As the Government’s Community Energy Strategy gathers momentum, Local Authorities will be encouraged to facilitate community energy projects. This may lead to the more proactive Local Authorities reviewing the land that they own and offering suitable sites for development of community wind energy projects as partnership opportunities with them. Although Local Authorities wouldn’t necessarily bring the commercial and wind development expertise to the table they would make it easier to access capital, particularly for the construction stage which is a significant advantage.
Typical arrangements include Joint Ventures, where the project is developed in partnership between the two parties, Shared Revenue, where the community owns a proportion of the business (but not the physical turbines) and receives income based on the project revenue, and Split Ownership, where one or more turbines are owned by the community group.
This gives members of the public the opportunity to invest in an otherwise commercial wind project by buying shares, bonds, ‘mini-bonds’ or debentures in the project. It is likely that the offer would only be made once planning consent had been obtained and most of the development risk had been removed from the project, which is good because it makes it less risky, but also bad because the return on investment is likely to be less. The Government is applying pressure to the wind industry to make this arrangement the norm for all projects.
This is really a ‘halfway house’ between the true community ownership models above and the community benefit payments below. It would clearly be welcome but doesn’t really bring the community together to develop their project where they will get all of the benefits that brings.
It is likely that this will become the most common form of community wind project because it is the easiest and least disruptive for the established commercial wind developers to implement, though it could be argued it isn’t ‘real’ community ownership in its widest sense, just its narrow financial sense.
Community benefits payments
These are an established part of larger wind developments and have changed over the last few years from an ad-hoc site-specific arrangement to a largely formalised structure under the RenewableUK Community Benefit Protocol which was updated in October 2013.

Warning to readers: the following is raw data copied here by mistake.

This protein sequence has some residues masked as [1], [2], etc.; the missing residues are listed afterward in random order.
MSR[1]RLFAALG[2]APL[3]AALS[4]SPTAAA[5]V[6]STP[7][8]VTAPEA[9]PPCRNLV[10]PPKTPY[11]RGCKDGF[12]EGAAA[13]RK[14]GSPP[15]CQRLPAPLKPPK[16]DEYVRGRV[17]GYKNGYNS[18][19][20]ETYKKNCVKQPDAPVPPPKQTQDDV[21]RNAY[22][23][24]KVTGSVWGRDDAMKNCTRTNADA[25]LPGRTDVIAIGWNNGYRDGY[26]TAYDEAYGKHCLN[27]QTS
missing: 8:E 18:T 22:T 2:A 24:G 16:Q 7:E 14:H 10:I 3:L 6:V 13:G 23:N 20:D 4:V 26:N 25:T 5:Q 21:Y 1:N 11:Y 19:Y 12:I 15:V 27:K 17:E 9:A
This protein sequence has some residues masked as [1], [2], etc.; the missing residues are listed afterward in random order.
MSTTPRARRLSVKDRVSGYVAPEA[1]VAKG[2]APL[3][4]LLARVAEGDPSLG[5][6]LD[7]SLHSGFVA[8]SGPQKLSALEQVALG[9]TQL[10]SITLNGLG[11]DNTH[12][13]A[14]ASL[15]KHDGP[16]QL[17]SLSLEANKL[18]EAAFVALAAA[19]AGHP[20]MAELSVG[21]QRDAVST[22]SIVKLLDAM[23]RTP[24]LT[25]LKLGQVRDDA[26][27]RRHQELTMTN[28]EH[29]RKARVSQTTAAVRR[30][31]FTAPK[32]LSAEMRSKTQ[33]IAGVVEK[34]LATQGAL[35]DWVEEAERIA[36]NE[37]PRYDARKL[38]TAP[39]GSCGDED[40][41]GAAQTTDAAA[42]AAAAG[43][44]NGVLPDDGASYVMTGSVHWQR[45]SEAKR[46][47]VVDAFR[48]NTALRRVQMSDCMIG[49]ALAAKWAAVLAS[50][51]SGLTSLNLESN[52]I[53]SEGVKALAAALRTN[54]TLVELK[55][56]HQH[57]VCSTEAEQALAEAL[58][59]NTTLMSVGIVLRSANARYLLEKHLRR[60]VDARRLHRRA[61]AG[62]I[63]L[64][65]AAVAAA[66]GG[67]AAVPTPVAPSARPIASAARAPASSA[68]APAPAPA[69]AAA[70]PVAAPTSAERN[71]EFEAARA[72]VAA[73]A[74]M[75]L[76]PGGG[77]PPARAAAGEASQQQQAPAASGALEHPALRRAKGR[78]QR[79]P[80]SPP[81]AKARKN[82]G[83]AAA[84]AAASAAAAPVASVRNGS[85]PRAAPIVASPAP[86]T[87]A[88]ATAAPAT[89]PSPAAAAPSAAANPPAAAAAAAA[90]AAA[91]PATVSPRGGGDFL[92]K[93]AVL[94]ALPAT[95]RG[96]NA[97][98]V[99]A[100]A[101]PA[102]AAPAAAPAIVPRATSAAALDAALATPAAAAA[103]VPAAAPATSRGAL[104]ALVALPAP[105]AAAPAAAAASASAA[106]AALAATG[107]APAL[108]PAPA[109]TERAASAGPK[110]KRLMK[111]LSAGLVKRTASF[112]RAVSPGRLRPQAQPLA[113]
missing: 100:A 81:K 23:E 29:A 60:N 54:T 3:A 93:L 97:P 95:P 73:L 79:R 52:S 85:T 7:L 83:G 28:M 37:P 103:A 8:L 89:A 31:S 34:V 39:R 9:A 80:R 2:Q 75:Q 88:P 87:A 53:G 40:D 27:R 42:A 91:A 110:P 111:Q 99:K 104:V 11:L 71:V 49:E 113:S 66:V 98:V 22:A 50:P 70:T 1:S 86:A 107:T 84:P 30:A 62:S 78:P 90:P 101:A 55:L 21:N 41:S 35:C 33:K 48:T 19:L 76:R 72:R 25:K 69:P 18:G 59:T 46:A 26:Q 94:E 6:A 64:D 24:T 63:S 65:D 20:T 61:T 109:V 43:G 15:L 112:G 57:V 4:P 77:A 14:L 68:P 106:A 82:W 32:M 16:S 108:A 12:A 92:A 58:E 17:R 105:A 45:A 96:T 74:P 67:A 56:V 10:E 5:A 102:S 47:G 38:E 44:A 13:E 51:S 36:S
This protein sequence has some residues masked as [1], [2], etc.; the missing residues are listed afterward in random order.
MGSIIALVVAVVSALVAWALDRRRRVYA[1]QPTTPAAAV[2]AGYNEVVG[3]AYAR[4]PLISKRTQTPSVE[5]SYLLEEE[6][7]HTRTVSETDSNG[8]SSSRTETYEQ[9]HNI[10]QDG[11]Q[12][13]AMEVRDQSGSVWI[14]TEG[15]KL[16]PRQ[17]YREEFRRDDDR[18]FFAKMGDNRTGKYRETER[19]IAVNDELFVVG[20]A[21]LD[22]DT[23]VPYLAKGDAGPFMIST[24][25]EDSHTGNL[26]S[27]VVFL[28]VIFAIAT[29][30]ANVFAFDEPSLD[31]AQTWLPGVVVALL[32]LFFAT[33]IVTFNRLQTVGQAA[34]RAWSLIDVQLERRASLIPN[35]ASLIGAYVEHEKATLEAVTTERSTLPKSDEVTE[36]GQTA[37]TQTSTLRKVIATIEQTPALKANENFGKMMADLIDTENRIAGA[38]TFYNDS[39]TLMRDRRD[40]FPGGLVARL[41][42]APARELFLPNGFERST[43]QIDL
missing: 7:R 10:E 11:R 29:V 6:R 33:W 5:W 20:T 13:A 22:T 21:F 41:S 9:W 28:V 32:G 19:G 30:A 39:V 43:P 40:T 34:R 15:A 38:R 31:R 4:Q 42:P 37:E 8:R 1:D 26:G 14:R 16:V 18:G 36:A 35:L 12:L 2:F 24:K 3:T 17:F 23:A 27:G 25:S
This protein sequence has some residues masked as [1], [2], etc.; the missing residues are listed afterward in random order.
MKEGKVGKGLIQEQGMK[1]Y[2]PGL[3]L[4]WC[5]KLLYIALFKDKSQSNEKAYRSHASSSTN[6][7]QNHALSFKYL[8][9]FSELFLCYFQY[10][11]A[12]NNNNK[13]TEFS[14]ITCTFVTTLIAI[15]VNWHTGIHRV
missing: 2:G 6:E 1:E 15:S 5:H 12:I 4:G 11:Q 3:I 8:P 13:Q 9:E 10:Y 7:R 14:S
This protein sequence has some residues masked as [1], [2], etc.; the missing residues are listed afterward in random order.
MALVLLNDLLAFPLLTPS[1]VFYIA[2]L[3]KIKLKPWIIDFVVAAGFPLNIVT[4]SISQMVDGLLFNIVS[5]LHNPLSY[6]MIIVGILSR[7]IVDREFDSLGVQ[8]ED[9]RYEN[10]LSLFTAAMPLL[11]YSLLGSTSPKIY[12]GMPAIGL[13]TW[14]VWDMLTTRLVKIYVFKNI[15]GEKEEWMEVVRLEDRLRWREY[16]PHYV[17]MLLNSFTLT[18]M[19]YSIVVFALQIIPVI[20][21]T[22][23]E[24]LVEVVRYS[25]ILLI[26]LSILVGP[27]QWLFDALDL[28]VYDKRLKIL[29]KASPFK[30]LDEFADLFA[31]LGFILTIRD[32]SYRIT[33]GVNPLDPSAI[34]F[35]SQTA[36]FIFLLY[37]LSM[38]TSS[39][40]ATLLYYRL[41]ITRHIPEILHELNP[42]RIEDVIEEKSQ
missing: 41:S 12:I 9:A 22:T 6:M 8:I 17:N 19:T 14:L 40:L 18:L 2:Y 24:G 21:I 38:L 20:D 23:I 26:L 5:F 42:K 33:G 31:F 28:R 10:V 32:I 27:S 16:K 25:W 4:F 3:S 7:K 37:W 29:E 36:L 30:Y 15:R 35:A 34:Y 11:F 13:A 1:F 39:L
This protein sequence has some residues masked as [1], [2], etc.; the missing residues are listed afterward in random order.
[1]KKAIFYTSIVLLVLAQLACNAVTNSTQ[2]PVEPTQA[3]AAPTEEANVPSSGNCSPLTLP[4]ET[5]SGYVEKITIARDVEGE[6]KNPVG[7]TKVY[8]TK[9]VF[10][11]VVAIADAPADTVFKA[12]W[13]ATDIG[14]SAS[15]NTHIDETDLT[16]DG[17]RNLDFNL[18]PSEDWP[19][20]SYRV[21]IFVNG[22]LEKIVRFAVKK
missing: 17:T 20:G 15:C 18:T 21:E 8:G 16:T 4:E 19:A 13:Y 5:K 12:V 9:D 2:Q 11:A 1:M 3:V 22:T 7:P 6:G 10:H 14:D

This protocol sets up the framework for wind developers to pay an annual community benefit payment of £5,000 per Megawatt (MW) of generation capacity installed. It applies to wind developments with a total installed capacity of 5 MW or more (which is typically two 82 metre diameter, 100 metre hub-height wind turbines), so doesn’t apply to ‘smaller’ developments below 5 MW.
Community benefit payments are not community ownership, but are rather the wind developers recognising that the local community should derive some financial benefit for the large wind development that they host. They have been and continue to be very successful, and can inject a lot of money into rural communities which is then used to improve local facilities. They have been included here so that you know the difference between community ownership and community benefit payments, because the differences aren’t always made clear.
Hybrids of all of the above
In summary there isn’t a clear, preferred legal structure that will work for everyone, but rather a number of options that would be suitable depending on the skills available within the community group and the level of involvement and responsibility those community members want to take on. Despite this there is a great deal of useful information available to assist in developing the right structure and a great deal of experience from other projects within the UK and overseas, particularly from Denmark, Sweden and Germany.
It is likely that many projects would use a hybrid mix of the options available, with a community-owned Industrial Provident Society (IPS) working in partnership with a commercial wind developer. The profits from the project would be split in proportion to the equity holding of the two parties plus a community benefit payment would also be made to ensure that the local community that hosted the wind development benefited financially, even if some community members had chosen not to invest in the IPS. The permutations are endless!
Want to install a wind turbine?
If you are in the UK then take our Wind Site Self-Assessment - The first step to provide information we need to complete a Windpower Feasibility Study. It takes about 20 minutes to work through the basic checks, including:
- Estimating wind speed
- Checking proximity of nearby properties
- Checking site access and approach roads
- Investigating connection with the grid